Speaking from experience, I was climbing the same week that I broke them, and they healed fine; go mountain biking with broken ribs and you end up with a hell of a messy ribcage.

 

Edit: I've been told by several doctors that taping them is at best useless.

Post edited at 23:58
cb294 - on 09 Sep 2018
In reply to heleno:

Never mind climbing, I was back to Judo practise (gently!) after two weeks. Kept taping up for about a month. Just apply some common sense about which moves to avoid (e.g. pulling across a roof with you injured side leading...).

CB

wbo - on 09 Sep 2018
In reply to heleno:I went to Colorado trail running for a month and broke mine on the 3rd day falling off a bike. Didn't want to waste the holiday but it was a couple of tough weeks

 

heleno - on 09 Sep 2018
In reply to Andy Clarke:

Poor you!  That sounds awful!  Glad you recovered reasonably quickly.

Andy Clarke - on 09 Sep 2018
In reply to heleno:

Cheers. I was more nervous about getting back to skiing than climbing, and, as another poster said, much more nervous about mountain biking.

heleno - on 10 Sep 2018
In reply to cb294:

>  (e.g. pulling across a roof with you injured side leading...).

LOL - that doesn't happen even when I'm not injured!

 

cb294 - on 10 Sep 2018
In reply to whenry:

Yes, quite a few medics claim that. On the other hand, look at any high profile sports event, and half the competitors will be taped somewhere. Since the stuff is quite costly, it is safe to guess that the athletes agree that there is some benefit above placebo effect levels.

FWIW, I currently use kinesiotape for a persistent bursitis / patella tendonitis in the knee, works great and the mechanism is obvious: The tension in the tape simulates some tonus in the tendon without actually putting load on it, and pulling the knee cap slightly upwards prevents it pinching the underlying bursa when extending the knee. 

For the rib injuries, the tonus effect is more important and useful for climbing or judo, but I agree it would not help coping with short compressions (skiing, mountain biking).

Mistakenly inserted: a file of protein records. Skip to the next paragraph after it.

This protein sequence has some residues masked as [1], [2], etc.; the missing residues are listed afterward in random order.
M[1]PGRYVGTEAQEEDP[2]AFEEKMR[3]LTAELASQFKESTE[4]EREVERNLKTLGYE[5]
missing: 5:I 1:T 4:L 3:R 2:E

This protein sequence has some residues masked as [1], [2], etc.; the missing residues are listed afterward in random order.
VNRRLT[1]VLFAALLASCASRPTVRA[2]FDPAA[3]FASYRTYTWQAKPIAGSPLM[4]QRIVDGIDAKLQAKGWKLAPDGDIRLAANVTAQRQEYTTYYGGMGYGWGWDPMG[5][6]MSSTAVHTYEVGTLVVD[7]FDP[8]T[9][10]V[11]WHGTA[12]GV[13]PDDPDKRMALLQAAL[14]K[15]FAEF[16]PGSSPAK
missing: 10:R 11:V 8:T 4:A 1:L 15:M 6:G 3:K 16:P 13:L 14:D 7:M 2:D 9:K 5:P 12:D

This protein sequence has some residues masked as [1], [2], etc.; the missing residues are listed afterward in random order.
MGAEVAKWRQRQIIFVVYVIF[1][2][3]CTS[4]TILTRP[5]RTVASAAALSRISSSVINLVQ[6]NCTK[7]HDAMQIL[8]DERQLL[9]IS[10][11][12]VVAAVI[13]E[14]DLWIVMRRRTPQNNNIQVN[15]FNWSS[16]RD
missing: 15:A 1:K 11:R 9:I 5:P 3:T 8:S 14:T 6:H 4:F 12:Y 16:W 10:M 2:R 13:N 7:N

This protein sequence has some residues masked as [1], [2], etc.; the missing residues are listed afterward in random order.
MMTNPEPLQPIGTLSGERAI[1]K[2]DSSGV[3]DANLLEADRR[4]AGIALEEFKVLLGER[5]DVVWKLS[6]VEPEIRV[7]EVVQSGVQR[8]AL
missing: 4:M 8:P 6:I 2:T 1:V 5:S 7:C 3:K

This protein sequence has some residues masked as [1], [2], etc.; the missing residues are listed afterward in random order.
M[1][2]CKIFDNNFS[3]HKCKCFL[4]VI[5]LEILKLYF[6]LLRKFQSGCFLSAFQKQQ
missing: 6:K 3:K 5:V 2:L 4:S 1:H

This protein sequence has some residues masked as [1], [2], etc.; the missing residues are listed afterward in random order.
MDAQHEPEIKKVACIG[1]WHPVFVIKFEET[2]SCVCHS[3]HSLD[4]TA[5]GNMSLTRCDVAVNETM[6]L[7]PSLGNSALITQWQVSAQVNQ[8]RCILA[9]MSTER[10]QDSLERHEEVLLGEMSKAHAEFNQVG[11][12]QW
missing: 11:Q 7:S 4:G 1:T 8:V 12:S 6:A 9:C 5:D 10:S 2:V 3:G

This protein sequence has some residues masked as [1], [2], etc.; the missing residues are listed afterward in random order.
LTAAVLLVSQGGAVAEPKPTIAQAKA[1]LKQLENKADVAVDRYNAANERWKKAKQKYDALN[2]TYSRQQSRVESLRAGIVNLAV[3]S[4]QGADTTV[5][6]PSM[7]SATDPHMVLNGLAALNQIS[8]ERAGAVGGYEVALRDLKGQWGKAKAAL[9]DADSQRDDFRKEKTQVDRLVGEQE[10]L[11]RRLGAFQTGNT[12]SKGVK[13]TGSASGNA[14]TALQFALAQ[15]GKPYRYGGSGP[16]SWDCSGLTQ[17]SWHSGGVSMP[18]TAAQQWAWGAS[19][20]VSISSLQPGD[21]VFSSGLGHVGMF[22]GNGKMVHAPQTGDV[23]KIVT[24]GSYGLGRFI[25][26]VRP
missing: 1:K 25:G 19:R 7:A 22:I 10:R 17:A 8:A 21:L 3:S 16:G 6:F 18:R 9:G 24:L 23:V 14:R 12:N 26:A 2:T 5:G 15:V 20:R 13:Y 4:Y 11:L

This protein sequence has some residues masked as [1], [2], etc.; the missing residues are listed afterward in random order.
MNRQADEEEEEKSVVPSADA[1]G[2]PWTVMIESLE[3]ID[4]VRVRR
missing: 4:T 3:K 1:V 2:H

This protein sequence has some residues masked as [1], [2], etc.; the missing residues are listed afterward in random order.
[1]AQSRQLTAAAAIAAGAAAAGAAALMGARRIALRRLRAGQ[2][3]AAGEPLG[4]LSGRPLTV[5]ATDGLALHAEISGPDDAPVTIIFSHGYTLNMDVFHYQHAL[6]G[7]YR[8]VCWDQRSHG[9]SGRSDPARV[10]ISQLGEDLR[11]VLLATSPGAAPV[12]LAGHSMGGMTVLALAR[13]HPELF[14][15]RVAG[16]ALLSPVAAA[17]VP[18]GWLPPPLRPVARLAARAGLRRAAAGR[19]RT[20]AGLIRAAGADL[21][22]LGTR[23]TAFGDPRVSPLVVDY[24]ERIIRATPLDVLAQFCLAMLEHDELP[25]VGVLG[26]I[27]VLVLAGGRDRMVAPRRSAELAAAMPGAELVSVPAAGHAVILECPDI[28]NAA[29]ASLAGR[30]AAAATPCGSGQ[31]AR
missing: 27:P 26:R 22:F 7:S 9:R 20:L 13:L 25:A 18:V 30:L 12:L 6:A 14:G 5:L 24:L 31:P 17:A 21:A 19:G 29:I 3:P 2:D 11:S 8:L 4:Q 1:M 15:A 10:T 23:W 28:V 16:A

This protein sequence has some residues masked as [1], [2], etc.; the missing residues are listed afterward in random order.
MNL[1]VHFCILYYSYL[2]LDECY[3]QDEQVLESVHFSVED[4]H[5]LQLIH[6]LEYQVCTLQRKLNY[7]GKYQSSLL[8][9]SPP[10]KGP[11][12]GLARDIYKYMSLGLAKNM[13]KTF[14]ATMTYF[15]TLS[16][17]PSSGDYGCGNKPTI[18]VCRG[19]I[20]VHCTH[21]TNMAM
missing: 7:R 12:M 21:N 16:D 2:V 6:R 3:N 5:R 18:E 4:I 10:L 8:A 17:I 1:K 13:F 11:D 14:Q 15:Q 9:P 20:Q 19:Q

CB

Mark Haward - on 10 Sep 2018
In reply to heleno:

After multiple rib breaks, ruptured lung and several other internal injuries ( ground fall when climbing) I was able to do some easy hill walking and scrambling after 3-4 weeks. Gradually able to lift arms higher and pull more on them over a few weeks. I started gently and then built up as quickly as possible as far as pain would allow. I avoided strenuous and steep climbing to begin with, focussed on slabs and footwork.

Stone Idle - on 10 Sep 2018
In reply to heleno:

I sat around for 4 weeks, gentle stuff another two and then two more weeks build up. It only hurt when I laughed.

stp - on 10 Sep 2018
In reply to heleno:

I remember damaging my ribs enough so that they hurt quite a bit one winter. Don't know how much damage was done as I done as I didn't bother getting them x-rayed. I decided to start climbing pretty soon after, just a few days: I didn't want to lose fitness and I think I had a free pass at my local wall I wanted to make use of too.

The first days I only top roped easy routes. Climbing was really painful. After that I started using anti-inflammatories and paracetamol which definitely helped, though it was still painful to climb. I soon got back to leading and doing harder routes and the pain subsided significantly within a couple of weeks. I doubt my ribs were actually properly broken though. Possibly cracked or even just bruised.  Despite the pain I think some irritation of such injuries is said to speed up healing. But if the bones are actually separated then I suspect you'll want to be a bit more careful to begin with.

Andy Clarke - on 10 Sep 2018
In reply to Stone Idle:

>  It only hurt when I laughed.

If you think laughing hurts, you should try taking a dump with a flail segment after a week getting constipated on hefty doses of morphine!